After the Sept. 11, 2021 terrorist attacks, American airspace was shut for days, causing 38 inbound flights to be diverted to a Newfoundland island airport. The planes sat on the tarmac for more than 24 hours before their 7,000 passengers were given security clearance to disembark.
“Come From Away”—continuing at Segerstrom Hall through this weekend—tells the powerful story of how a “simple and plain” Newfoundland community fed and sheltered those bewildered visitors for several days, through a musically engaging, sharply funny and deeply human production.
With music, lyrics and book written by Irene Sankoff and David Hein in 2015, and expertly directed by Christopher Ashley, “Come From Away” works because it’s entirely character driven, in addition to being musically resonant and tightly choreographed.
Its 12 cast members play one or two main characters plus innumerable “others,” portraying dozens of townspeople and stranded passengers through precisely timed movements about the stage, fluidly switching between heavy accents and changing coats and hats on a dime. Cast members also deftly manipulate chairs as they whirl through the story, creating airplane cabins, school buses, emergency shelters and a bar. Along the way, they deliver their lines with energy, truth and humor—the townspeople's charming Newfoundland accent being half the fun.
As if that weren’t enough, each cast member also sings excellently, accompanied by a live band on stage (conducted by Cameron Moncur)—with instruments ranging from accordion to harmonium, Irish flute, Uilleann pipes, fiddle, bodhran drum, mandolin and acoustic and electric guitars—creating a sort of Irish yet otherworldly Newfoundland sound. No wonder the opening-night audience reacted to the production as if experiencing a rock concert.
But the story goes deeper than its funny portrayal of Canadian / American / international visitor culture shock. Through its characters, “Come From Away” captures an America reeling from losses both national and personal. Songs such as “I Am Here,” “Prayer,” “Something’s Missing,” convey soul-stirring feelings following unspeakable tragedy. Hannah (Danielle K. Thomas) can’t locate her New York firefighter son. Egyptian Muslim Ali (Nick Duckart) faces suspicion and scrutiny when, as a professional chef, all he wants to do is help cook food for everyone.
And pilot Beverley (Marika Aubrey)—perhaps the most rounded character—borrows a passenger’s phone to assure her husband and children she is okay while worrying about aircraft sitting idle for so long, risking impairment, and a storm approaching that would delay their departure even further. Aubrey is literally pitch-perfect in her authoritative delivery as well as her singing. Her soaring “Me and the Sky,” about how much Beverley always wanted to fly and then did—becoming American Airlines’ first female captain—is both inspiring and devastating.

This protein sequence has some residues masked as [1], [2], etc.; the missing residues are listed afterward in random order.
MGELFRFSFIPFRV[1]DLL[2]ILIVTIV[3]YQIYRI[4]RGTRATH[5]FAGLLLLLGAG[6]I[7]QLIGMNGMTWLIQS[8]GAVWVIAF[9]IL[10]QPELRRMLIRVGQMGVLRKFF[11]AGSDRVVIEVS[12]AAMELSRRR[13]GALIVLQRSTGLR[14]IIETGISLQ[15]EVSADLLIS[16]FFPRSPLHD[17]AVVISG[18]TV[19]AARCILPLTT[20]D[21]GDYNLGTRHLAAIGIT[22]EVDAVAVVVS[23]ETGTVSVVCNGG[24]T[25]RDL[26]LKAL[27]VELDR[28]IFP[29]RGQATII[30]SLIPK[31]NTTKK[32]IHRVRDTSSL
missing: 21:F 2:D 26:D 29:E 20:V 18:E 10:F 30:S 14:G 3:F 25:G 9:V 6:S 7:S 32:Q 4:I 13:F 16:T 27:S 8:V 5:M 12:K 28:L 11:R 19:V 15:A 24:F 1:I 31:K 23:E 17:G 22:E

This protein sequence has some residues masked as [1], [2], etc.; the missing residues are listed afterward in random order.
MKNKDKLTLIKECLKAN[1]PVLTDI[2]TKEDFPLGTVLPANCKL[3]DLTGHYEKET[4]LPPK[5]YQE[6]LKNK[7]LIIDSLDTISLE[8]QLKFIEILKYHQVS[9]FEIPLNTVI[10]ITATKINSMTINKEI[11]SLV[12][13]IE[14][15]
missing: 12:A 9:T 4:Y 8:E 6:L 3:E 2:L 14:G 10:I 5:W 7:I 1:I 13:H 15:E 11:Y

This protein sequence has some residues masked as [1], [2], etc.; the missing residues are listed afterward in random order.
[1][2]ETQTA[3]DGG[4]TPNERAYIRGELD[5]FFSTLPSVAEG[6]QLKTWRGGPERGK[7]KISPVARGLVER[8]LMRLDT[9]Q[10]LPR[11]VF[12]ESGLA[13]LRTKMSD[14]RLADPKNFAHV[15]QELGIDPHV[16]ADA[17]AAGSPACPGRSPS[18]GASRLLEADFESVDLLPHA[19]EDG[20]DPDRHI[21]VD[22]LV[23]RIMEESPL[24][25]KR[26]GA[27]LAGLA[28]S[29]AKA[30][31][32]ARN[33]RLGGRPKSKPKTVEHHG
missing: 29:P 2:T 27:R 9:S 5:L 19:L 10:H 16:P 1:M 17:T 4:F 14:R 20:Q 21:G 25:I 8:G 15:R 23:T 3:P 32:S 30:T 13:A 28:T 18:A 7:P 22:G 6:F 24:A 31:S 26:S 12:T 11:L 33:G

All the actors are similarly persuasive in their roles—from the town mayor (Kevin Carolan) who has to mobilize the town while negotiating a bus strike, to the town’s only radio reporter (Jenny Ashman on opening night) experiencing a nerve-wracking first week on the job, to the animal-rescue worker (Kristen Peace) worried about the cats, dogs and even chimpanzees in the cargo hold—and everyone else besides. Unexpected friendships form, both platonic and romantic, while a relationship between two men named Kevin (Duckart and Jeremy Woodard) slowly unravels.
The set (designed by Beowulf Boritt) allows the actors space to move, fittingly framed by tall trees and backdropped by a natural looking wall that transforms through intricate lighting (Howell Binkley) to evoke different locations, including the inside of a plane cabin and a starry night sky.
This stellar touring production of “Come From Away” involves a cast and band who work energetically and harmoniously together while portraying a story of townspeople who do exactly the same. It keeps alive a moment in time now almost 21 years old woven into the fabric of our nation. By avoiding pandering images of destruction and instead focusing on how humans helped each other, it allows us to see the beautiful and even spiritual along with the pain—an inspired salve to a deep wound.
“Come From Away” continues at Segerstrom Hall, 600 Town Center Drive, Costa Mesa, through June 26, with performances Tuesday through Friday at 7:30 p.m., Saturday at 2 p.m. and 7:30 p.m. and Sunday at 1 p.m. and 6:30 p.m. Tickets range from $28 to $106 and can be purchased online at SCFTA.org or by calling the box office at (714) 556-2787. Proof of is required; masks are optional. Run time is 1 hour and 42 minutes without intermission.